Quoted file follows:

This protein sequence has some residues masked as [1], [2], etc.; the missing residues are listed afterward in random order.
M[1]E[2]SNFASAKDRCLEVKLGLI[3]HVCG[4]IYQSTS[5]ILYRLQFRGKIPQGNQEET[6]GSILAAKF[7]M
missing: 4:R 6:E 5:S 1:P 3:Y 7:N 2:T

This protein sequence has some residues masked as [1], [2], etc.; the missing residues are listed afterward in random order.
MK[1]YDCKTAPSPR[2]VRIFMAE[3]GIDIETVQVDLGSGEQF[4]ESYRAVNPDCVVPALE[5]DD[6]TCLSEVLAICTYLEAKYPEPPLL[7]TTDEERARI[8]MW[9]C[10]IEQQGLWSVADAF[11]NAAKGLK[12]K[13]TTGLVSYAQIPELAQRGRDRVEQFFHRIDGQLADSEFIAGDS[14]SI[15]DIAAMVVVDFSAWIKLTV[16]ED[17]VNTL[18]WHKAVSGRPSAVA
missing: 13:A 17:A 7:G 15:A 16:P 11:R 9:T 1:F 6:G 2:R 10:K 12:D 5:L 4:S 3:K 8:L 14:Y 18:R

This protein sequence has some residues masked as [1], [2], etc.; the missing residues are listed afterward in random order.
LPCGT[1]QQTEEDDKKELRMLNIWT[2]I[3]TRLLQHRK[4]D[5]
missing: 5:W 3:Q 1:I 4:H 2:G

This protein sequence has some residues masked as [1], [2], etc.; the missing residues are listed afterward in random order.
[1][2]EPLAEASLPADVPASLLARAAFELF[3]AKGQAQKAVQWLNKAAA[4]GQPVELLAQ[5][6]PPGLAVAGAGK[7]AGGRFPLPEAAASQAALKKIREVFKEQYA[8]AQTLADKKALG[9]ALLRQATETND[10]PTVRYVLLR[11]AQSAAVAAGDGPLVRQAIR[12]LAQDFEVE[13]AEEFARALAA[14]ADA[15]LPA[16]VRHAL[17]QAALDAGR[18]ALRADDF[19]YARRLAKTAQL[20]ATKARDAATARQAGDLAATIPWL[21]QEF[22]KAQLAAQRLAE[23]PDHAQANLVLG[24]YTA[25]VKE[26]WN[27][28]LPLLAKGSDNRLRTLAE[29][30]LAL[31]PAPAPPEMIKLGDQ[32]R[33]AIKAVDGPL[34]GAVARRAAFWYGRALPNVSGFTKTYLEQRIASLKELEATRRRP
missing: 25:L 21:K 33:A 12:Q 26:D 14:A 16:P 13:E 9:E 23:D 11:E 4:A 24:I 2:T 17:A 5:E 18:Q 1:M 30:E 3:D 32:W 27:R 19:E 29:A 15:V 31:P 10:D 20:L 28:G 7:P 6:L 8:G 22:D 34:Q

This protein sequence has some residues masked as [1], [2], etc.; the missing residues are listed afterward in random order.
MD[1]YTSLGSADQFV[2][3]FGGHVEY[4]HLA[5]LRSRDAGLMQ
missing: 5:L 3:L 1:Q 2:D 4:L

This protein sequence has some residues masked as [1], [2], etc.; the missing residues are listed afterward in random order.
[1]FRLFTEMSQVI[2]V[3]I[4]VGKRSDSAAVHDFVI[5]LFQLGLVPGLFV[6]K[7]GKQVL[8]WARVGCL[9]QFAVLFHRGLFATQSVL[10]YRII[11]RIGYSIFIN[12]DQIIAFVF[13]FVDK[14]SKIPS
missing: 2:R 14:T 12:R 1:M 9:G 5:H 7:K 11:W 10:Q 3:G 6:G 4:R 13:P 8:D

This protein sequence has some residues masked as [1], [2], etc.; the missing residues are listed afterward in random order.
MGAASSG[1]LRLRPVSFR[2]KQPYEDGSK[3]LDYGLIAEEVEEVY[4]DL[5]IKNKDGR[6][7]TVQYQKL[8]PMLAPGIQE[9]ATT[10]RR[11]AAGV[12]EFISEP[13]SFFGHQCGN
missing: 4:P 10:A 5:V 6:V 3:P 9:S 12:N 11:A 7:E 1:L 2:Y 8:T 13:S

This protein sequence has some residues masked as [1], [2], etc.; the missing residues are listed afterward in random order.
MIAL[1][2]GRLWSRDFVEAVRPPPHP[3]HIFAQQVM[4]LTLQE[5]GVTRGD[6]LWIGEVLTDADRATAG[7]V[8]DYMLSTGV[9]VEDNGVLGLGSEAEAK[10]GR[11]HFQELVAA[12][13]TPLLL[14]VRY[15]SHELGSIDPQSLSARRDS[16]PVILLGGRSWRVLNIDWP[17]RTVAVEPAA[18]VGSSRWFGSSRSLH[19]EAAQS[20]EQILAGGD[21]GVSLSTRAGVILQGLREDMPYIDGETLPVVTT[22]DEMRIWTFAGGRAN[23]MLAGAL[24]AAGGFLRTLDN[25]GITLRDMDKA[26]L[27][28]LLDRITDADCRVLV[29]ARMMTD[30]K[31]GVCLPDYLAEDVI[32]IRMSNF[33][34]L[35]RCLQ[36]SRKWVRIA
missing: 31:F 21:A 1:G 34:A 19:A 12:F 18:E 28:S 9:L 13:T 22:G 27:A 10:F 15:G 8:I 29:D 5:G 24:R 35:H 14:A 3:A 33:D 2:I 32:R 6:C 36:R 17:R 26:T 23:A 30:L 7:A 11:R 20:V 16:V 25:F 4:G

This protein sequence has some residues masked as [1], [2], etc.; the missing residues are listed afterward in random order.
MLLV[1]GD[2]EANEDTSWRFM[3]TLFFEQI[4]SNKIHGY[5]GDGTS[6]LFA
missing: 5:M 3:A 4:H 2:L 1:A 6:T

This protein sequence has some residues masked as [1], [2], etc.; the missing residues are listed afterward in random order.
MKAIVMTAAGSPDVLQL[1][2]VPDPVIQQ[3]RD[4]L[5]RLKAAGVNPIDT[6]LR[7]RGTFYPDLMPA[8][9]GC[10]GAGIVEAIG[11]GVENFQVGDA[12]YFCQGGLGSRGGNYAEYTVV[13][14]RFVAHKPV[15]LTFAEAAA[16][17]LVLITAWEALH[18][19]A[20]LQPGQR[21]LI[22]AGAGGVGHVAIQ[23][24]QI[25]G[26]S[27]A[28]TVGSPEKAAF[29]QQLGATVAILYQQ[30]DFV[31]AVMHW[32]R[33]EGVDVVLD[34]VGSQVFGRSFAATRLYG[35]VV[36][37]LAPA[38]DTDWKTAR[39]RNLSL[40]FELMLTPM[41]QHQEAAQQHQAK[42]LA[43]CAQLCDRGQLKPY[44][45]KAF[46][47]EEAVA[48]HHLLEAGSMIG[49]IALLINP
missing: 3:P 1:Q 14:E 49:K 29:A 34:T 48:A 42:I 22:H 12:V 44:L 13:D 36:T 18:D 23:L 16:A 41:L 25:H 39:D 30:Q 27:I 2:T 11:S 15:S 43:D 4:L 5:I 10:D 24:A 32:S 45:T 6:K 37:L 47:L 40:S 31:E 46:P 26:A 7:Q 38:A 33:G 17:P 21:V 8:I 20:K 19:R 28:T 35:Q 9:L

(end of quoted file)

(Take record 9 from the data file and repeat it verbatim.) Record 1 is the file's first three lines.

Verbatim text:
This protein sequence has some residues masked as [1], [2], etc.; the missing residues are listed afterward in random order.
MLLV[1]GD[2]EANEDTSWRFM[3]TLFFEQI[4]SNKIHGY[5]GDGTS[6]LFA
missing: 5:M 3:A 4:H 2:L 1:A 6:T